In March 2003, the Gujarat government passed a bill against religious
conversions. (Though Article 25 of India's Constitution provides
for "the right to freely profess, practice, and propagate religion,"
in 1977, the Indian Supreme Court ruled that the constitutional
right to propagate religion did not include a right to convert (or
attempt to convert) another.) The Gujarat bill, which is modeled
on similar laws in the states of Tamil Nadu and Orissa, requires
government officials to assess the legality of conversions and provides
for fines and imprisonment for anyone who uses force, fraud, or
"inducement" to convert another. Though worded to prohibit
only "forced" religious conversions, observers contend
that the bill is targeted against conversions generally of Hindus
to Christianity and Islam. To date, however, there are no reports
of persons having been arrested under this law.

With regard to India, the Commission has recommended that the U.S.
government should:

  • urge the BJP leadership to denounce RSS militancy that supports
    violence and discrimination;

  • make clear its concern to the BJP-led government that virulent
    nationalist rhetoric is fueling an atmosphere in which perpetrators
    believe they can attack religious minorities with impunity;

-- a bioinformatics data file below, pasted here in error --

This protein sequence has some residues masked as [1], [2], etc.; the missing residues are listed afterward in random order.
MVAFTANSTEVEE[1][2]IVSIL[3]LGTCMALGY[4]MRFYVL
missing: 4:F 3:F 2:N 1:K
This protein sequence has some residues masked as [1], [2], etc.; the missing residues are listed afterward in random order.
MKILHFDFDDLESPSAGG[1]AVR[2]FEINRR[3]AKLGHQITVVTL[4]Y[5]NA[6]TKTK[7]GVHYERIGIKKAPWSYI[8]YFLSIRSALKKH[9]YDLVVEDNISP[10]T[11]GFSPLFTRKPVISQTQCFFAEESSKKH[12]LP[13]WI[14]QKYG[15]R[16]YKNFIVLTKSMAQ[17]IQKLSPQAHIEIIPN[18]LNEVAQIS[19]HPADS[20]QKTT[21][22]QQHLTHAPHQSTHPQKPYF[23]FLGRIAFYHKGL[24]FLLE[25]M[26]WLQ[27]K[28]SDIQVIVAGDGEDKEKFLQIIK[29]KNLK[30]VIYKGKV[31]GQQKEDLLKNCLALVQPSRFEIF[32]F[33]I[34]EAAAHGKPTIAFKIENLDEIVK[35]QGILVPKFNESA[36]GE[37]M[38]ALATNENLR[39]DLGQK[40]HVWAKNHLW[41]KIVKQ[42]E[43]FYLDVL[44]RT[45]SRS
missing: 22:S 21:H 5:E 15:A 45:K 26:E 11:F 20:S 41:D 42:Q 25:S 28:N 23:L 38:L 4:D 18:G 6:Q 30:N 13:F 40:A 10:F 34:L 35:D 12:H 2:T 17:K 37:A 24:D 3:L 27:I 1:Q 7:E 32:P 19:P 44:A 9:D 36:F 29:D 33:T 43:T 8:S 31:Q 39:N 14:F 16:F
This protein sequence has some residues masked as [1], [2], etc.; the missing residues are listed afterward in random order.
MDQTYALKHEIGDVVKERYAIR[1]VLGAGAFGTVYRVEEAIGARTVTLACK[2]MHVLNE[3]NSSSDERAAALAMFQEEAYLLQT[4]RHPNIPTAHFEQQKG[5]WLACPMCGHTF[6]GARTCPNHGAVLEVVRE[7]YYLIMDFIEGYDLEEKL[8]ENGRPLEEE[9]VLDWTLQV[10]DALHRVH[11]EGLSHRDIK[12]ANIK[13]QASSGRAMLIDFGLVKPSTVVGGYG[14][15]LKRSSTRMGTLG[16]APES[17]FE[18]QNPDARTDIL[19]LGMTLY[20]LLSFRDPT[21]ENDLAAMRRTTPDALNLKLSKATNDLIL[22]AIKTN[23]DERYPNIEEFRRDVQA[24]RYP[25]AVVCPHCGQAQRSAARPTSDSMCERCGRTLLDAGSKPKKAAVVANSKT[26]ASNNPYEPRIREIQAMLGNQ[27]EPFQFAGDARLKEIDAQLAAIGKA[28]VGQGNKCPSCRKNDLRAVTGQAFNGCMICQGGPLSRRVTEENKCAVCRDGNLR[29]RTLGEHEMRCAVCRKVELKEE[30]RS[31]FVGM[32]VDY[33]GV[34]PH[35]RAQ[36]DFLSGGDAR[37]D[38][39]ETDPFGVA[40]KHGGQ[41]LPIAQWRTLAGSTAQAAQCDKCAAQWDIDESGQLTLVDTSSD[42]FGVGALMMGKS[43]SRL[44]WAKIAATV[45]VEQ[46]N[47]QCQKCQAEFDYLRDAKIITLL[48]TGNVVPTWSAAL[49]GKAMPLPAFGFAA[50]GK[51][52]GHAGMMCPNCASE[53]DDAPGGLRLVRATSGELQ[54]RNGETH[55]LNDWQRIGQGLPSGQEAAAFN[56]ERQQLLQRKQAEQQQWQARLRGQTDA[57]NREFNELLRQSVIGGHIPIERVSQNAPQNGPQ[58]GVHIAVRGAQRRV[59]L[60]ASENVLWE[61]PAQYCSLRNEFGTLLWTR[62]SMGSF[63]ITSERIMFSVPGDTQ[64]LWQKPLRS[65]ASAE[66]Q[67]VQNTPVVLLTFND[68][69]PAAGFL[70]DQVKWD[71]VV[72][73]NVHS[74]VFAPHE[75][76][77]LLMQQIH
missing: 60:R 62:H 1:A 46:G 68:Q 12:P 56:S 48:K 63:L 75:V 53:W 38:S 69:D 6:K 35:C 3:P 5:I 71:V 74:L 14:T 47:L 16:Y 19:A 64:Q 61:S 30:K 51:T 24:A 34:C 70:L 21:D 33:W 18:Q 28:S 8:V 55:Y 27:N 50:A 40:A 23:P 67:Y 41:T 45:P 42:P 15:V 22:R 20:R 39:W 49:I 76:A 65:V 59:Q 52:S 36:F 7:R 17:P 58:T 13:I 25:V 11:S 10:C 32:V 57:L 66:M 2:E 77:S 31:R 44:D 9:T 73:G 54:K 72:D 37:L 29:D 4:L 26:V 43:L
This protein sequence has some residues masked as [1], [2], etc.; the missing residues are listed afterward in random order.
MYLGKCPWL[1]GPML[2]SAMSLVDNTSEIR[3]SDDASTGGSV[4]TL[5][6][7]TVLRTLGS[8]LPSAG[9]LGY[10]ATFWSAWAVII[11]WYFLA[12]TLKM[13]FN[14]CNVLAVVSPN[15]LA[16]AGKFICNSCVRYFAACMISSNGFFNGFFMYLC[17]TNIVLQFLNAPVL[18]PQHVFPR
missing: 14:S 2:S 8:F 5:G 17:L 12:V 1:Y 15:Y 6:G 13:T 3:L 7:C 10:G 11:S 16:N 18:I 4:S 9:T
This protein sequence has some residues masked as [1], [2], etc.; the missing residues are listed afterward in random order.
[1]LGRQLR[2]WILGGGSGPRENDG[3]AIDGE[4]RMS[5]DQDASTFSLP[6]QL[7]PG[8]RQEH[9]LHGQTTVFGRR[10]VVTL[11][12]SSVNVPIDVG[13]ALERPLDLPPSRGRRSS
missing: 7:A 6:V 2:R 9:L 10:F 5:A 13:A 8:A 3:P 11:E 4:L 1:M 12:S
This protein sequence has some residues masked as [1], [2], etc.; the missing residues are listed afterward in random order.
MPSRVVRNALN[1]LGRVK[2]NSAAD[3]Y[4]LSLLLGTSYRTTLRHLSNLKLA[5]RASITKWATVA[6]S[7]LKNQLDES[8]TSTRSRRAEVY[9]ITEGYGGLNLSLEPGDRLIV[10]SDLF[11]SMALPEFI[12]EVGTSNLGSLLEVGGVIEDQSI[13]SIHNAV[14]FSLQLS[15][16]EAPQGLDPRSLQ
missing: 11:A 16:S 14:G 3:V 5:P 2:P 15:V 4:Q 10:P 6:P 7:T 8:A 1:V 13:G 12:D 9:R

• persistently press the Indian government to pursue perpetrators
    of violent acts that target members of minority religious groups;

  • urge the government of India to oppose any attempts to interfere
    with or prohibit ties between religious communities inside India
    and their co-religionists outside the country, and any government
    efforts to regulate religious choice or conversion;

  • urge India to allow official visits from foreign government
    agencies concerned with human rights, including religious freedom;

  • take into account, in the course of working toward improvements
    in U.S.-Indian economic and trade relations, the efforts of the
    Indian government to protect religious freedom, prevent and punish
    violence against religious minorities, and promote the rule of

Commissioners Bansal, Gaer, and Young dissent from the Commission's
recommendation that India be designated a country of particular
concern (CPC). Their views with respect to India are reflected in
a separate opinion, attached to the letter to Secretary of State
Colin L. Powell on February 4, 2004. Commissioner Chaput also joins
this separate opinion, and would place India on the Watch List rather
than recommend that it be designated a CPC.



"We remain deeply concerned over incidents of religiously-based
violence in Gujarat and other parts of India that have resulted
in loss of life, physical abuse, displacement, and other abuses.
Moreover, we are very concerned that justice has not been done for
the victims of the violence against Muslims that took place in Gujarat
in early 2002, and that incidents of mob violence against Christians,
Muslims, and other religious minorities have continued in parts
of the country, but we respectfully dissent from the decision to
recommend that India be named a CPC.

"As noted in the dissent last year, India, unlike the other
countries on the Commission's recommended CPC or Watch List, is
a respected constitutional democracy with manifold religious traditions